By Karen Jacobsen and Kim Wilson
One of the biggest challenges facing refugees and migrants is navigating the livelihoods and financial landscape of a camp or city after they arrive in a host or transit country. This camp or city may be their intended destination or a place of transit; nevertheless they may spend several years there, and need to find a way to survive financially, support themselves and their families (including those still back home), and hopefully even thrive. We refer to this achievement as ‘financial health.’ This report is based on a study, Finance in Displacement (FIND), that explores how refugees navigate financial and livelihoods obstacles, and the strategies that enable them to manage their finances, access financial services, and attain some measure of financial health and sustainable livelihoods. We focus on two host countries, Uganda and Mexico, both with large numbers of diverse groups of refugees, many of whom have been displaced for years.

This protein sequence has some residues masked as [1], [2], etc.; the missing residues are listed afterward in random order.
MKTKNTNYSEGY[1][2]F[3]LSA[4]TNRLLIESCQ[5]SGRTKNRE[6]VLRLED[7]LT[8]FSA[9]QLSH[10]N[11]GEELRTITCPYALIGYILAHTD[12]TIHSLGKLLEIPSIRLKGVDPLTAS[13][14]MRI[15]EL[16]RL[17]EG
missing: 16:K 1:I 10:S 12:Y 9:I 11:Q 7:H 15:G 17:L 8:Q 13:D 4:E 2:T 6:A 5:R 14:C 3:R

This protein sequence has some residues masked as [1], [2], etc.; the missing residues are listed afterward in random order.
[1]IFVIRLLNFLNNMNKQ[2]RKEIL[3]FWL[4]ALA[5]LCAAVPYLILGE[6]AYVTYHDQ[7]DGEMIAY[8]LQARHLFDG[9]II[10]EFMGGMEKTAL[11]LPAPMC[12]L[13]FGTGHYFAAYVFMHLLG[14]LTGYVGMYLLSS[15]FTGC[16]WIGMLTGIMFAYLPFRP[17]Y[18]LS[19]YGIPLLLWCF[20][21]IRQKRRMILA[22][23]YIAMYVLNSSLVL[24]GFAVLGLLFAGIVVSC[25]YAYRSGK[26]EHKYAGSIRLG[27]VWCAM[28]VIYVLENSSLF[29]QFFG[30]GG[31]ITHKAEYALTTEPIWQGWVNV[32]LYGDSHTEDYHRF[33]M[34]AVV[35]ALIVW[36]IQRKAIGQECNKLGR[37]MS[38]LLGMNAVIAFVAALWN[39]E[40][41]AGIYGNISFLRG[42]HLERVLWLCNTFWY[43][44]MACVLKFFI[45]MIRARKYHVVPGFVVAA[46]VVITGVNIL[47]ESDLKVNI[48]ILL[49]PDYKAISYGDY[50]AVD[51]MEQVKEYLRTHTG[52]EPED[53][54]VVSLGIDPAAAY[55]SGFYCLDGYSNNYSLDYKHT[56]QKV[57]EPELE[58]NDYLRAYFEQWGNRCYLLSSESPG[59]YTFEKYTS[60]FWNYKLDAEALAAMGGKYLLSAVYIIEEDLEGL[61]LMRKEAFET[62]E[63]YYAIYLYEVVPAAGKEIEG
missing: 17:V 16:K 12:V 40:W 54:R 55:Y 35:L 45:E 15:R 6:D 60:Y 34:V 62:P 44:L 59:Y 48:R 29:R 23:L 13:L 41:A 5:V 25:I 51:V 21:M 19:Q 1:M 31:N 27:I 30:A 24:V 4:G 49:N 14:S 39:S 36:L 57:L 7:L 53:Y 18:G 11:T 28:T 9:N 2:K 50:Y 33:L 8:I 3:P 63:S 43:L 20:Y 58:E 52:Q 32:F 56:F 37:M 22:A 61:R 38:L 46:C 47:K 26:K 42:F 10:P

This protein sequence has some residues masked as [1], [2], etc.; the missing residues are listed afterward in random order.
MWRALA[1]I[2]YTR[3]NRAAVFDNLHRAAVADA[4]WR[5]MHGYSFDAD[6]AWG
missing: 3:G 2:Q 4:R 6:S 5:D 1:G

Whether refugees are able to achieve some measure of financial health is of interest to host governments, city municipalities and humanitarian agencies. Refugees who do so are able to better support not only themselves and their families, but also provide an economic boost to the places where they live. Financial health also reduces the risks for cities of having a large population of poverty-stricken, unemployed immigrants. It is therefore in everyone’s interest to promote the financial health of refugees and migrants. A better grasp of the financial strategies and challenges that enable or undermine refugees’ financial health will enable donors, policymakers, and humanitarian organizations to develop policy and programming that better matches what refugees are doing and what they are capable of.